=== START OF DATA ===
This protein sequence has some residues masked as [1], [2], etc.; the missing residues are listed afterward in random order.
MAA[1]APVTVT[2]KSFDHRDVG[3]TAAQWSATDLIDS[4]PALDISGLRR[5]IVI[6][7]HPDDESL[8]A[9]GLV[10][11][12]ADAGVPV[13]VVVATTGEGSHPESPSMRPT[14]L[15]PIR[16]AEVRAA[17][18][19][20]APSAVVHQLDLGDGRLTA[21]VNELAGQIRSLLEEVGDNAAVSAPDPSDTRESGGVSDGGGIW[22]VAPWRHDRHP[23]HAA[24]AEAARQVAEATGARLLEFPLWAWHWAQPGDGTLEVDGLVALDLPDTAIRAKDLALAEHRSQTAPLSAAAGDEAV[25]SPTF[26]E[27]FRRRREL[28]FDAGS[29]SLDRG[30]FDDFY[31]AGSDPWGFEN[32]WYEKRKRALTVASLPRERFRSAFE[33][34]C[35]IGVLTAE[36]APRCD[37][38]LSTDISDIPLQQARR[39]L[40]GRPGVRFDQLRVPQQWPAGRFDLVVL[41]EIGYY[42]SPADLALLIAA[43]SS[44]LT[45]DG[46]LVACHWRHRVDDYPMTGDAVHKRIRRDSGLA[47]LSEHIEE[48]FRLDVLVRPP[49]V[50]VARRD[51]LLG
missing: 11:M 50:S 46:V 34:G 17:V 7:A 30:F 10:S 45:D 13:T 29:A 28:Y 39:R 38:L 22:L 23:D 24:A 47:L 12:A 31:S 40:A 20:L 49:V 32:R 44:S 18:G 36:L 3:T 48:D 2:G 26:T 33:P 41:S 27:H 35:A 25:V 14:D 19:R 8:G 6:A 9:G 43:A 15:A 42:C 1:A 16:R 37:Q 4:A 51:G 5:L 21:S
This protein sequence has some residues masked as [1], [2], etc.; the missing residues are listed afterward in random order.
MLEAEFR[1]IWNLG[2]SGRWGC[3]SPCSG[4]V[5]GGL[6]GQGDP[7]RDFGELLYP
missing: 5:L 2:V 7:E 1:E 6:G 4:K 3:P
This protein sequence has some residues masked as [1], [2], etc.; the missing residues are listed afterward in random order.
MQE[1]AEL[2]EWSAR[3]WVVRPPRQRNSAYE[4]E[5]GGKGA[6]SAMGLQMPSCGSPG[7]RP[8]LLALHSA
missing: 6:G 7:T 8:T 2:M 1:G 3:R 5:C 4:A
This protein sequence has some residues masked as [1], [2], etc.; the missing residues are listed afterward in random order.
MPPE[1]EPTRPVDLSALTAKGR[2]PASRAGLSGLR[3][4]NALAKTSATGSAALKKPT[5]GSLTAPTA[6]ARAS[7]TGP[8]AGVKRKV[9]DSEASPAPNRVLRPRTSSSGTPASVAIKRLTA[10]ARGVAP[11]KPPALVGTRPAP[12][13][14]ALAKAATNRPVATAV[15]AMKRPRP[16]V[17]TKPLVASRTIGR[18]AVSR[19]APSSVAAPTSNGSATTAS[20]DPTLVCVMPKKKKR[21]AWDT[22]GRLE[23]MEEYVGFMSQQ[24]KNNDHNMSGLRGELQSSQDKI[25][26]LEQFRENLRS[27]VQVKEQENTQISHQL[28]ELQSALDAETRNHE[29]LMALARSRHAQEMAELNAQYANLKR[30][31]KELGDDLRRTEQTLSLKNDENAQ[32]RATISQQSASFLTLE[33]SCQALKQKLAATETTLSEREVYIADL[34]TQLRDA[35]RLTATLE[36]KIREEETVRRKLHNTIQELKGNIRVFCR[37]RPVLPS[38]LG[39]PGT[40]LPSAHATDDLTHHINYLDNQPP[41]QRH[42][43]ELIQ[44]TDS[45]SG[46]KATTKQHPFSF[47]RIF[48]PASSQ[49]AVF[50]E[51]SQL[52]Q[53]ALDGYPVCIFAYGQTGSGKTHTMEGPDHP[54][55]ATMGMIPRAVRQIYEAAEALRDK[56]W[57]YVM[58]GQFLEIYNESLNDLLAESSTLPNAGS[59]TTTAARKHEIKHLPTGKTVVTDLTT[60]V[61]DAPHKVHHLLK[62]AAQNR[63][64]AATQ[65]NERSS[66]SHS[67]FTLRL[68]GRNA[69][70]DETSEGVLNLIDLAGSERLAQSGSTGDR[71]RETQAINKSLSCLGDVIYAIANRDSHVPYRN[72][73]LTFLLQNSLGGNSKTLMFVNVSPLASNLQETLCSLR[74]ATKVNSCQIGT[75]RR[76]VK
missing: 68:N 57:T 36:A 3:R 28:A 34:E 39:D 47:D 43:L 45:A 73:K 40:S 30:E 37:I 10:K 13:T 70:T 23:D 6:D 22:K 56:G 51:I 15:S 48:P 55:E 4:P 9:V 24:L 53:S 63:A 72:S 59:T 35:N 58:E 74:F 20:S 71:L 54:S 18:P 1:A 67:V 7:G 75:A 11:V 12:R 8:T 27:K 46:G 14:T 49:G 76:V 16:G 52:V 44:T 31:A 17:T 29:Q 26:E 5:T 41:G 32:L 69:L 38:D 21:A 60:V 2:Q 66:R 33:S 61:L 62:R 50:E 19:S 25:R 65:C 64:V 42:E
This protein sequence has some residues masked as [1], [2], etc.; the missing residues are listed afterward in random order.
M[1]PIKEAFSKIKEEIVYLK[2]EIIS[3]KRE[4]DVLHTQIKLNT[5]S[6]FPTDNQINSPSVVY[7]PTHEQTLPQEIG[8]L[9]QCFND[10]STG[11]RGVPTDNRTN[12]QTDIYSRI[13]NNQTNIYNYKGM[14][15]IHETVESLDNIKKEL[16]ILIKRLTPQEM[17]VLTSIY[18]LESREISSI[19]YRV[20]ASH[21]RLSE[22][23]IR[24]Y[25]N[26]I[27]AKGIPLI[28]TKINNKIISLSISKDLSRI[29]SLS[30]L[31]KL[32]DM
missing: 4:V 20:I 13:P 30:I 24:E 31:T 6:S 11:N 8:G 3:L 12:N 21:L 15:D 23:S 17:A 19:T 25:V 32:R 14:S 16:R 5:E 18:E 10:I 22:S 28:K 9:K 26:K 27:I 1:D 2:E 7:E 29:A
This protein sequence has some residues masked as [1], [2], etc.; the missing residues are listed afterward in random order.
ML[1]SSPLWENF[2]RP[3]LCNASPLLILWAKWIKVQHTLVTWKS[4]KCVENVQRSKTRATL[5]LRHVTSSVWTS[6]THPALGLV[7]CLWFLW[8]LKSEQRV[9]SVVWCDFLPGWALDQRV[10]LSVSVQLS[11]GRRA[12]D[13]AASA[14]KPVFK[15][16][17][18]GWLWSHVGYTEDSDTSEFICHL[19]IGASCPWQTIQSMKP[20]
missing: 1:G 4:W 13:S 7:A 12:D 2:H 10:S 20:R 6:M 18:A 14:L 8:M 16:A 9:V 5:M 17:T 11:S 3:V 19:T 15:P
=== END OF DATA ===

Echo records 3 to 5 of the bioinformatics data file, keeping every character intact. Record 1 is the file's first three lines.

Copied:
This protein sequence has some residues masked as [1], [2], etc.; the missing residues are listed afterward in random order.
MQE[1]AEL[2]EWSAR[3]WVVRPPRQRNSAYE[4]E[5]GGKGA[6]SAMGLQMPSCGSPG[7]RP[8]LLALHSA
missing: 6:G 7:T 8:T 2:M 1:G 3:R 5:C 4:A
This protein sequence has some residues masked as [1], [2], etc.; the missing residues are listed afterward in random order.
MPPE[1]EPTRPVDLSALTAKGR[2]PASRAGLSGLR[3][4]NALAKTSATGSAALKKPT[5]GSLTAPTA[6]ARAS[7]TGP[8]AGVKRKV[9]DSEASPAPNRVLRPRTSSSGTPASVAIKRLTA[10]ARGVAP[11]KPPALVGTRPAP[12][13][14]ALAKAATNRPVATAV[15]AMKRPRP[16]V[17]TKPLVASRTIGR[18]AVSR[19]APSSVAAPTSNGSATTAS[20]DPTLVCVMPKKKKR[21]AWDT[22]GRLE[23]MEEYVGFMSQQ[24]KNNDHNMSGLRGELQSSQDKI[25][26]LEQFRENLRS[27]VQVKEQENTQISHQL[28]ELQSALDAETRNHE[29]LMALARSRHAQEMAELNAQYANLKR[30][31]KELGDDLRRTEQTLSLKNDENAQ[32]RATISQQSASFLTLE[33]SCQALKQKLAATETTLSEREVYIADL[34]TQLRDA[35]RLTATLE[36]KIREEETVRRKLHNTIQELKGNIRVFCR[37]RPVLPS[38]LG[39]PGT[40]LPSAHATDDLTHHINYLDNQPP[41]QRH[42][43]ELIQ[44]TDS[45]SG[46]KATTKQHPFSF[47]RIF[48]PASSQ[49]AVF[50]E[51]SQL[52]Q[53]ALDGYPVCIFAYGQTGSGKTHTMEGPDHP[54][55]ATMGMIPRAVRQIYEAAEALRDK[56]W[57]YVM[58]GQFLEIYNESLNDLLAESSTLPNAGS[59]TTTAARKHEIKHLPTGKTVVTDLTT[60]V[61]DAPHKVHHLLK[62]AAQNR[63][64]AATQ[65]NERSS[66]SHS[67]FTLRL[68]GRNA[69][70]DETSEGVLNLIDLAGSERLAQSGSTGDR[71]RETQAINKSLSCLGDVIYAIANRDSHVPYRN[72][73]LTFLLQNSLGGNSKTLMFVNVSPLASNLQETLCSLR[74]ATKVNSCQIGT[75]RR[76]VK
missing: 68:N 57:T 36:A 3:R 28:A 34:E 39:D 47:D 43:L 45:A 73:K 40:S 30:E 37:I 10:K 13:T 70:T 23:D 6:D 22:K 56:G 51:I 15:S 48:P 55:E 4:P 9:V 24:L 53:S 63:A 72:S 59:T 35:N 58:E 74:F 20:S 71:L 54:S 18:P 1:A 67:V 7:G 75:A 11:V 12:R 8:T 27:K 46:G 14:T 49:G 76:V 16:G 52:V 44:T 31:A 17:T 29:Q 26:E 5:T 41:G 32:L 69:L 38:D 21:A 60:V 2:Q 66:R 33:S 61:L 62:R 50:E 19:S 25:R 65:C 64:V 42:E
This protein sequence has some residues masked as [1], [2], etc.; the missing residues are listed afterward in random order.
M[1]PIKEAFSKIKEEIVYLK[2]EIIS[3]KRE[4]DVLHTQIKLNT[5]S[6]FPTDNQINSPSVVY[7]PTHEQTLPQEIG[8]L[9]QCFND[10]STG[11]RGVPTDNRTN[12]QTDIYSRI[13]NNQTNIYNYKGM[14][15]IHETVESLDNIKKEL[16]ILIKRLTPQEM[17]VLTSIY[18]LESREISSI[19]YRV[20]ASH[21]RLSE[22][23]IR[24]Y[25]N[26]I[27]AKGIPLI[28]TKINNKIISLSISKDLSRI[29]SLS[30]L[31]KL[32]DM
missing: 4:V 20:I 13:P 30:I 24:E 31:T 6:S 11:N 8:G 3:L 12:N 21:L 15:D 23:S 17:A 19:T 25:V 32:R 14:S 16:R 5:E 18:E 10:I 22:S 28:K 9:K 26:K 27:I 1:D 2:E 7:E 29:A